International Journal of Organizational Analysis, vol. 26 no. 5
Type: Research Article
ISSN: 1934-8835

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Article
Publication date: 1 February 2021

Effrosyni Georgiadou and Catherine Nickerson

This paper aims to explore the online corporate social responsibility (CSR) communication by domestic and global banks operating in the United Arab Emirates.

Abstract

Purpose

This paper aims to explore the online corporate social responsibility (CSR) communication by domestic and global banks operating in the United Arab Emirates.

Design/methodology/approach

Through a qualitative content analysis, the study examines the strategies banks use to market their CSR initiatives on their corporate websites. CSR marketing strategies are classified with reference to Kotler and Lee’s (2005) categorization.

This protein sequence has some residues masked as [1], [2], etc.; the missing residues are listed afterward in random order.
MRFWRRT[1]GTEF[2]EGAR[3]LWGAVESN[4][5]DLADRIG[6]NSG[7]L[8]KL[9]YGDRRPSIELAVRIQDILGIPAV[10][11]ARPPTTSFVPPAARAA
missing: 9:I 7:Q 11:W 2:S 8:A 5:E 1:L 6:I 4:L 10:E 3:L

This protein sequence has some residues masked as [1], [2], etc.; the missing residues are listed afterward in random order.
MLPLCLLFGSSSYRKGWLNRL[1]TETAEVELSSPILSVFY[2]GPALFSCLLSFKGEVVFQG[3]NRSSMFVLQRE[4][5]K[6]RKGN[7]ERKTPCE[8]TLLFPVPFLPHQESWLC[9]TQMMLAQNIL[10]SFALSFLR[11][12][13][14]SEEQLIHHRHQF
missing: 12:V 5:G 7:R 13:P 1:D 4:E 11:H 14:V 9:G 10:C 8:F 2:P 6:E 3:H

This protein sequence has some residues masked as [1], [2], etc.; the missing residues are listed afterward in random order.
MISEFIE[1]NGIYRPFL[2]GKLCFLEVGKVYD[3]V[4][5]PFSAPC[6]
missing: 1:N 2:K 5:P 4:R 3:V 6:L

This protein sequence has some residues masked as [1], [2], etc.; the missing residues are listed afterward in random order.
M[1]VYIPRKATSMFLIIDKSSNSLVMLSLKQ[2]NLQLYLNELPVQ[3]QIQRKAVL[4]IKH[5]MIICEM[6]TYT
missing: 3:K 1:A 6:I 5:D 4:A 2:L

Findings

The analysis indicates that overall, all CSR marketing strategies, as proposed by Kotler and Lee (2005), are used by the domestic UAE banks with the most frequently used being cause-promotion, philanthropy and socially responsible business practices. Government owned and conventional banks display patterns congruent to the communications observed in the global sample. Islamic banks have a less diversified approach relying mostly on philanthropy with only one Islamic bank using four of the six strategies.

Originality/value

The present study provides insight into how CSR is communicated within one of the largest industries in the fast-growing economy of the UAE. The observations reported here could help corporate communication practitioners and managers in domestic corporations that contribute to the Islamic economy to understand how to benchmark better and to communicate more effectively about their CSR.